Runners for Life
I had no idea when I laced up my running shoes for my first run in the Copper Canyons of Mexico that in just a few short miles I’d be holding a human skull in my hands. Dropping off the canyon rim, the trail instantly changed from drivable two-track to beautiful single-track, rolling aggressively downhill. After two miles and about 1,000 feet of descent, my running guide, Gustavo Lozano, and I arrive at champion Tarahumara ultrarunner, Ignacio Moreno’s home, perched on the 30-foot wide sub-ridge.
After a decade of running ultra-marathons I had yet to race against or even meet one of these famous tribal runners made famous by the book Born to Run. Setting his axe against the pile, Moreno takes off running down the trail in jeans and huaraches, the traditional opened-toed running sandals of the Tarahumara, made from old tires. After a mile he veers off the well established trail and bombs down a 55-degree slope of loose dirt, small rocks, leaves, and tree branches. About 100-feet down Moreno waits for us just a few feet away from a cave. This isn’t something you just stumble upon, these slopes are inhospitable for anything but mountain goats and mountain-humans exploring off the beaten path.
On top of some wood there is a person's skull, long since stripped clean of soft tissue. As I examine it with childlike awe and ignorance, Lozano begins puzzling out how it got here. "This is probably a few hundred year old grave of a Tarahumara," he says. "They escaped to the canyons to survive the Spanish."
The Spanish conquistadors he’s referring to arrived in the area in the 1500s, a time when the Tarahumara lived on a much larger expanse of land reaching onto the Chihuahua plains. To avoid years of bloody battles, the tribe moved west and into the mountain peaks and canyons of the Sierra Madre Occidental and an area often referred to as the Copper Canyons. Unable to understand the tribal language, it was the Spanish who gave them the name Tarahumara. Their name for themselves, however, is "Rarámuri," which means "foot runners," or "running people."
Throughout their history, whenever the running people are threatened, they strategically retreat on foot ever deeper into the canyons. Beautiful but unforgiving, the cavernous and mountainous terrain is simply too steep to allow for roads, grocery stores, or 7-Elevens. As such, running has been the only reasonable way to get around for centuries.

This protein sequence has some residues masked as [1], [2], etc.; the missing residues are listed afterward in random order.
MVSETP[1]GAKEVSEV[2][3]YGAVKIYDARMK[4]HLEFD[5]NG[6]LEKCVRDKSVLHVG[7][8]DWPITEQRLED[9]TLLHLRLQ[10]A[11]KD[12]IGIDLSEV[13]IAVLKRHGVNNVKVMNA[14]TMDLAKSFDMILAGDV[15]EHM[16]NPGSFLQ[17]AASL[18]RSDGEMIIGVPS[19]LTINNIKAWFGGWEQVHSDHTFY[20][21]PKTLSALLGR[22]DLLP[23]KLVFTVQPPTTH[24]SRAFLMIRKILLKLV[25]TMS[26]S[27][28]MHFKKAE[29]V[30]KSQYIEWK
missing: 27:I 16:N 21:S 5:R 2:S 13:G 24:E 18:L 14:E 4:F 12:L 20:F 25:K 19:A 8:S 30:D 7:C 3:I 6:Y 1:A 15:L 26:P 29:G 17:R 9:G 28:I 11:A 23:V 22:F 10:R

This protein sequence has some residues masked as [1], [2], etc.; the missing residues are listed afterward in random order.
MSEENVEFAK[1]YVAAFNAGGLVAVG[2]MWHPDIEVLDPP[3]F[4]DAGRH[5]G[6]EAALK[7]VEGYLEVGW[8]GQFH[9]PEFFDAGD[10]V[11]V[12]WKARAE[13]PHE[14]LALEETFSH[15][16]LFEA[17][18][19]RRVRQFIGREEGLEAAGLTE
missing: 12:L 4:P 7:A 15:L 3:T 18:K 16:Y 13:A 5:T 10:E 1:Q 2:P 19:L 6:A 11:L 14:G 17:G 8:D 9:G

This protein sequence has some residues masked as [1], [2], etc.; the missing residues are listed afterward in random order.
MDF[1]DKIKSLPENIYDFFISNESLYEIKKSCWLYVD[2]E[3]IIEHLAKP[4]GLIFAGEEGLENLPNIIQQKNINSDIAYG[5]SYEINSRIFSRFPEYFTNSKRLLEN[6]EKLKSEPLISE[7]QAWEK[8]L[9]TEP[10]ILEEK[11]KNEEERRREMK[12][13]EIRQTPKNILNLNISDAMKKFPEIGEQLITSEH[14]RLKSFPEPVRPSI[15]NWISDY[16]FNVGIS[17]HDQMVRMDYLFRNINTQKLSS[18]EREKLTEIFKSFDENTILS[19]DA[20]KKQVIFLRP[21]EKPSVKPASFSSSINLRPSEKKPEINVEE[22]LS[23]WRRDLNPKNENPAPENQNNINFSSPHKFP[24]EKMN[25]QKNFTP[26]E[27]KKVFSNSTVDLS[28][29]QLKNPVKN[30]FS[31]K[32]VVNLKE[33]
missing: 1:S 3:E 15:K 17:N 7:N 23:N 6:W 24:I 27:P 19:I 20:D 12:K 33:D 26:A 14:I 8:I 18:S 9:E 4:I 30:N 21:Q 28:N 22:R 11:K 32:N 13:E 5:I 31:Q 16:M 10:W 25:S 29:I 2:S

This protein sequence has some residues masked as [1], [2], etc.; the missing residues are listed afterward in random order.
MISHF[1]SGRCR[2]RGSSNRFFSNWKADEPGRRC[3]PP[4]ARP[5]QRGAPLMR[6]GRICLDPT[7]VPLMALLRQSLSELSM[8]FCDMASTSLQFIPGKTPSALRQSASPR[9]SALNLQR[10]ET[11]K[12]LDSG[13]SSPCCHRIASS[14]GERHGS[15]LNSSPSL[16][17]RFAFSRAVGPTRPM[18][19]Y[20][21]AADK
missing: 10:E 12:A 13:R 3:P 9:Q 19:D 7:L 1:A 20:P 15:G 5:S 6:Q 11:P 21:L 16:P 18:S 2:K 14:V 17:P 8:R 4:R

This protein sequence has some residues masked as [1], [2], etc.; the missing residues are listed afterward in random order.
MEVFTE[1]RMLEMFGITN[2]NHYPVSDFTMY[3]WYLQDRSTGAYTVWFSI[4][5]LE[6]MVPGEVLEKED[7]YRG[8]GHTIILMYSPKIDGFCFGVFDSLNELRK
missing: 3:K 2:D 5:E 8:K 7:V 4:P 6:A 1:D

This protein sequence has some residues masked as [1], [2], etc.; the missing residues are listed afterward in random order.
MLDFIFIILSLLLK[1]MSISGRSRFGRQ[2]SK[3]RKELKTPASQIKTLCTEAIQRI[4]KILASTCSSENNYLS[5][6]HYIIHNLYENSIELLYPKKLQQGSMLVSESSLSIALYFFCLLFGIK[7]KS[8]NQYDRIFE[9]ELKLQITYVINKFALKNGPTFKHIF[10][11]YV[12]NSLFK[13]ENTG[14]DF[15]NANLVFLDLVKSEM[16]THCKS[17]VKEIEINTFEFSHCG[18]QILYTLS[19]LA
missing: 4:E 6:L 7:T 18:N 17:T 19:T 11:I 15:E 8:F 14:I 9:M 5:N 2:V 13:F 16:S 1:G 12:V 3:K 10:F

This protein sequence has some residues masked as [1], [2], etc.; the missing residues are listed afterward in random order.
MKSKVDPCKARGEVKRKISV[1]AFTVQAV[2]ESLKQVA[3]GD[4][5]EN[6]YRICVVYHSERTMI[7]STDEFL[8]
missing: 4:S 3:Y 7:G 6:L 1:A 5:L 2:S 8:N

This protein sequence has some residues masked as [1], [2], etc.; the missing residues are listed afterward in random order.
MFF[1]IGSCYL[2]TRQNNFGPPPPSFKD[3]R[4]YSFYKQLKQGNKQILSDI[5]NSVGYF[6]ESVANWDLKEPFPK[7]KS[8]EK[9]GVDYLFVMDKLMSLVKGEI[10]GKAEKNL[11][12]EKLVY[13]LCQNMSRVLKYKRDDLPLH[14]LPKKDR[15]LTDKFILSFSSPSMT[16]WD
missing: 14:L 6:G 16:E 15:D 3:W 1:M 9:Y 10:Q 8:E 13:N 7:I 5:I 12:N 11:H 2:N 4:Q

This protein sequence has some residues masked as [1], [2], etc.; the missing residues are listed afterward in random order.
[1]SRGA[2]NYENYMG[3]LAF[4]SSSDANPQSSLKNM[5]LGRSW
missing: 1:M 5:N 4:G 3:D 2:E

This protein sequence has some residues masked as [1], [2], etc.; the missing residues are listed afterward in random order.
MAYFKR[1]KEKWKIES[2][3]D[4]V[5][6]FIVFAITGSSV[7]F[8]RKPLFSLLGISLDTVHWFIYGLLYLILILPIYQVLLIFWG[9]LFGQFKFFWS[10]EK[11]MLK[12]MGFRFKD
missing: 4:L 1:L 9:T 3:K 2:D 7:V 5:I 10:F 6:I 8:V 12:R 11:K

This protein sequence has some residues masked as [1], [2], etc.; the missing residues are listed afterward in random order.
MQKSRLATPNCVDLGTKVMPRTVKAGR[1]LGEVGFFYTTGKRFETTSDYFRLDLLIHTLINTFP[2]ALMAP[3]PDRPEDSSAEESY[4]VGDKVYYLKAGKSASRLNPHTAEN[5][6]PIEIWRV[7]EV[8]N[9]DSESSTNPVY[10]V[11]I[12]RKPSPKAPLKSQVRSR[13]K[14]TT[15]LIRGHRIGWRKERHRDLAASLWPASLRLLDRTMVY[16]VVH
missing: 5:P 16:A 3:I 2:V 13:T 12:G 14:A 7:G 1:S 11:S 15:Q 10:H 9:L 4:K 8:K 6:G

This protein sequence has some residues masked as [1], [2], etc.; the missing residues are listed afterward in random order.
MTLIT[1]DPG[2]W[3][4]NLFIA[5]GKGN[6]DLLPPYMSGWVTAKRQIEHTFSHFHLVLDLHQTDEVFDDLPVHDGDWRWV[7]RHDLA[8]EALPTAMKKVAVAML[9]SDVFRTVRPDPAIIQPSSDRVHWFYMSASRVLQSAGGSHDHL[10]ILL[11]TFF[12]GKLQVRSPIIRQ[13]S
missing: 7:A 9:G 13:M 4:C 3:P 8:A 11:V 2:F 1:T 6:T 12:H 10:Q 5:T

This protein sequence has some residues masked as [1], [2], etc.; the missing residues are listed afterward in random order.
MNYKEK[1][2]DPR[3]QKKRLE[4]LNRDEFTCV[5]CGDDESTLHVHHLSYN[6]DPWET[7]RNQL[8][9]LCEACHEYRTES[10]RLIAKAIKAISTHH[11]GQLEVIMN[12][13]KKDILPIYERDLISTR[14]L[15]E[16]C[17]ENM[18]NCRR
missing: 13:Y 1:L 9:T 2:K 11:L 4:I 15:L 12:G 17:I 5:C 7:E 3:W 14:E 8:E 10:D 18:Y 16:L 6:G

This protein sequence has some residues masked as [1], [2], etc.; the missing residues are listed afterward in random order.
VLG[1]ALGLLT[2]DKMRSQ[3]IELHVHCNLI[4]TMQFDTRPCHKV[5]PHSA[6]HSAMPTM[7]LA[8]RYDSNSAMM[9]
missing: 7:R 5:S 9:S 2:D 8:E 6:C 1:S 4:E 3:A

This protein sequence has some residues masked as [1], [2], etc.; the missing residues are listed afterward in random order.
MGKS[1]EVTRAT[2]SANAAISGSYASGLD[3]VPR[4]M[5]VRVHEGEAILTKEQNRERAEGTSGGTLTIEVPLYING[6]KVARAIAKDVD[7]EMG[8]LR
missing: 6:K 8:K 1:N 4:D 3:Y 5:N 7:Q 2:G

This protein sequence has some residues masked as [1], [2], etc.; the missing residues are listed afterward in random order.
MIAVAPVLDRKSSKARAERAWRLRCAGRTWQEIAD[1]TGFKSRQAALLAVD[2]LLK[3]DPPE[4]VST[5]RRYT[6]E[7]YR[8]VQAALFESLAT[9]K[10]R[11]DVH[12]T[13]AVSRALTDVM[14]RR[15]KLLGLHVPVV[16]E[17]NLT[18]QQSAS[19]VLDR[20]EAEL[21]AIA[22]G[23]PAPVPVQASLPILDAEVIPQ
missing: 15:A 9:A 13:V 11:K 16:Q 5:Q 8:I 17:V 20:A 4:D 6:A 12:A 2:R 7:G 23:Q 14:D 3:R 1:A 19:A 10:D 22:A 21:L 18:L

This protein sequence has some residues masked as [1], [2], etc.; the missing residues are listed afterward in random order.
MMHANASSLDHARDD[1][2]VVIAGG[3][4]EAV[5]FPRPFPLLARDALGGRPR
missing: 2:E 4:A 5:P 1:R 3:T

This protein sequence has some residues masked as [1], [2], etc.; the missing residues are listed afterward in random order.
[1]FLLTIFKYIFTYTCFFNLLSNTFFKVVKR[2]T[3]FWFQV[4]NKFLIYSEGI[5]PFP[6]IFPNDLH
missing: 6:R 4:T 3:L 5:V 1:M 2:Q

Tales of unbelievable endurance have been making their way out of these Mexican canyons for decades, like athletes running 500 miles while carrying 40 pounds of mail, or covering 435 miles in a single run. Researchers and physiologist who’ve visited the area have compared the Tarahumara to the Spartans of ancient Greece for their cultural proclivity for being preternaturally fit.
Some Tarahumara have even traveled north and seen success on the American ultrarunning race scene. I’m skeptical when Moreno and his friends tell me they don’t really train, that they just run commute and race. But, after seeing what they live amongst, I realize their day-to-day life is training. If they need food or water, they must run. If they want something in town, they have to run to get it. Their best athletes are revered and known throughout the villages. Moreno, who last year won the Challenge of the Canyons 100km ultra-marathon, began running in elementary school to practice for their ultrarunning ball-game, called rarajipari. He didn’t realize he could compete with the fastest athletes until just three years ago. "I like that I can pass people in the races and, of course, win, but I just love the feeling of running," says Moreno. "I’ll be running when I’m an old man, it’s what we do."
Today, Moreno and his two fellow Tarahumara are running in their traditional clothing, a treat for us out-of-towners. More often than not, the Tarahumara now run in whatever they are wearing when the mood strikes them, or, the common American running garb of shorts and a wicking t-shirt. I follow them down a single-track trail that quickly turns to loose scree. As we fly down the terrain I’m struck by how nimble and athletic these runners are. As I take the long way around the trail’s switchbacks, the Tarahumara, without hesitation, just some laughing and bantering, launch down the fall-line of the slope, off trail.
On a map the terrain is a jigsaw of contours. We continue up a steep trail that ascends 800-feet to a prominent terrace feature which affords us a striking view of the town of Urikea and the mountains to its north. A wasp lands on Moreno’s hand. He calmly brings it to his face for closer inspection while the chabochi (the Tarahumara word for non-Tarahumara) back away in mid-panic attack. I ask him why he’s not scared to be stung by the wasp and he replies, "If you don’t bother them, they won’t bother you."
Words by Matt Hart, ultrarunner, writer and adventurer